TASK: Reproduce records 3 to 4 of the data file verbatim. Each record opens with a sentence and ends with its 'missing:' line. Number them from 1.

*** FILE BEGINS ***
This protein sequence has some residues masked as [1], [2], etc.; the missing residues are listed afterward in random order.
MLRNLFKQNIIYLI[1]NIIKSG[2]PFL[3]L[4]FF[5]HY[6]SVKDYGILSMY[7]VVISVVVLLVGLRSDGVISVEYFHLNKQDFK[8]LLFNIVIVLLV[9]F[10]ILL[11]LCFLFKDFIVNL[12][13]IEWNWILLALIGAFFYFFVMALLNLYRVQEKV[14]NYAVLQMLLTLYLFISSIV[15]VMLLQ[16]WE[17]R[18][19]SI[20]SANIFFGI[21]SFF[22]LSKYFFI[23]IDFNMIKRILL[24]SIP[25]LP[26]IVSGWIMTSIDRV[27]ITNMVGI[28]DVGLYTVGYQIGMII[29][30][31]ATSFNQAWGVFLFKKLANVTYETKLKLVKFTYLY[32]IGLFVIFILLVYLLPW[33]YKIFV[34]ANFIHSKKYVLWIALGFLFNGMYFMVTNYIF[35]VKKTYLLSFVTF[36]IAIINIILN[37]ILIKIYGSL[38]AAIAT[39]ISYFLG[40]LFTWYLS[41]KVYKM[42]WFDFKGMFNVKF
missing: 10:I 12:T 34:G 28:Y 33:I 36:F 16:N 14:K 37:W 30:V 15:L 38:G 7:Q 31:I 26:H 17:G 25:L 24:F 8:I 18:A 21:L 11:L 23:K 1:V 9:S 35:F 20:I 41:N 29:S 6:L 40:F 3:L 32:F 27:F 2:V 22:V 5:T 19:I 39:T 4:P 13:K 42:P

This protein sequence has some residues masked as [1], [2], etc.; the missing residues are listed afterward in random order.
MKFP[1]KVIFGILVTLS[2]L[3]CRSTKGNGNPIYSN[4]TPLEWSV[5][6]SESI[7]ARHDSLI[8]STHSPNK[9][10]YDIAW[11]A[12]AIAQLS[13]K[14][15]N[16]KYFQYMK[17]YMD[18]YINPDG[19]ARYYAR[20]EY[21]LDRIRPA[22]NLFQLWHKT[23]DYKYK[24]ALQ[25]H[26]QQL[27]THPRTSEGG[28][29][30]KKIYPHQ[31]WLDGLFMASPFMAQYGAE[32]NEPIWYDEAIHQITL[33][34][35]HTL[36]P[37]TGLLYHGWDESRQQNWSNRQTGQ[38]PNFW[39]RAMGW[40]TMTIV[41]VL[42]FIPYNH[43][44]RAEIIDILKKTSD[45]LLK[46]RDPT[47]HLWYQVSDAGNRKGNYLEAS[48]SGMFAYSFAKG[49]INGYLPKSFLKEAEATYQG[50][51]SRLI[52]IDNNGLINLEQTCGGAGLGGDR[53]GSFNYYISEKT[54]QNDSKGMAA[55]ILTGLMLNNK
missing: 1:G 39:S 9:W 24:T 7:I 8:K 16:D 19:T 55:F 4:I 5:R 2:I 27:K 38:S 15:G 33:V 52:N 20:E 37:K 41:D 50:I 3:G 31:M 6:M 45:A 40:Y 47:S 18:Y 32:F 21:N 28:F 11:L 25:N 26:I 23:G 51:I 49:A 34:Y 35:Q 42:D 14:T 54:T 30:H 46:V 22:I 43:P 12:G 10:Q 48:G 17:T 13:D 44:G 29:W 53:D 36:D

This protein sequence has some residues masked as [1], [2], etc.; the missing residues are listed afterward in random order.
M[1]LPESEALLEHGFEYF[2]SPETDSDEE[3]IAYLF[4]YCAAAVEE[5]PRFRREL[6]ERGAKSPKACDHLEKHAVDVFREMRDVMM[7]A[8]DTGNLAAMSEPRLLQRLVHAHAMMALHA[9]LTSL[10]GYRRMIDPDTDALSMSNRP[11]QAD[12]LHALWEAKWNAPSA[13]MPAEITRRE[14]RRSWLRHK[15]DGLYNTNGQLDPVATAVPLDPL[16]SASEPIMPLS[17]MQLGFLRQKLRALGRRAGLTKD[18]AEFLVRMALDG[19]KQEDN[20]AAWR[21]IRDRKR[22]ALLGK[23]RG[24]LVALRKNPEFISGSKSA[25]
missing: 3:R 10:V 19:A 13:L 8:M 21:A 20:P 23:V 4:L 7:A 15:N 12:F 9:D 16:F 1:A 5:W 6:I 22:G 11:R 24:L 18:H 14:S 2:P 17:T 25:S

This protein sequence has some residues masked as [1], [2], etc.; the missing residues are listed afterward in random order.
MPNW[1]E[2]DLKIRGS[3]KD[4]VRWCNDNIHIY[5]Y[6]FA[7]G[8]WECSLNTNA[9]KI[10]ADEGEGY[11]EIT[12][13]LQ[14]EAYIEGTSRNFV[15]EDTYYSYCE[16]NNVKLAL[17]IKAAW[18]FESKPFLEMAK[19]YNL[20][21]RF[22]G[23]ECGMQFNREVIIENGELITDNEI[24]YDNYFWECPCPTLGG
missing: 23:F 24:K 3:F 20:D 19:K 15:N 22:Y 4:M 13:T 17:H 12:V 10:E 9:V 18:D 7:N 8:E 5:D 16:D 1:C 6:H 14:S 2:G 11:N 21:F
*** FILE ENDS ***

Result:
This protein sequence has some residues masked as [1], [2], etc.; the missing residues are listed afterward in random order.
M[1]LPESEALLEHGFEYF[2]SPETDSDEE[3]IAYLF[4]YCAAAVEE[5]PRFRREL[6]ERGAKSPKACDHLEKHAVDVFREMRDVMM[7]A[8]DTGNLAAMSEPRLLQRLVHAHAMMALHA[9]LTSL[10]GYRRMIDPDTDALSMSNRP[11]QAD[12]LHALWEAKWNAPSA[13]MPAEITRRE[14]RRSWLRHK[15]DGLYNTNGQLDPVATAVPLDPL[16]SASEPIMPLS[17]MQLGFLRQKLRALGRRAGLTKD[18]AEFLVRMALDG[19]KQEDN[20]AAWR[21]IRDRKR[22]ALLGK[23]RG[24]LVALRKNPEFISGSKSA[25]
missing: 3:R 10:V 19:A 13:L 8:M 21:A 20:P 23:V 4:L 7:A 15:N 12:F 9:D 16:F 1:A 5:W 6:I 22:G 11:R 24:L 18:H 14:S 2:P 17:T 25:S

This protein sequence has some residues masked as [1], [2], etc.; the missing residues are listed afterward in random order.
MPNW[1]E[2]DLKIRGS[3]KD[4]VRWCNDNIHIY[5]Y[6]FA[7]G[8]WECSLNTNA[9]KI[10]ADEGEGY[11]EIT[12][13]LQ[14]EAYIEGTSRNFV[15]EDTYYSYCE[16]NNVKLAL[17]IKAAW[18]FESKPFLEMAK[19]YNL[20][21]RF[22]G[23]ECGMQFNREVIIENGELITDNEI[24]YDNYFWECPCPTLGG
missing: 23:F 24:K 3:F 20:D 19:K 15:N 22:Y 4:M 13:T 17:H 12:V 10:E 9:V 18:D 7:N 8:E 5:D 16:D 1:C 6:H 14:S 2:G 11:N 21:F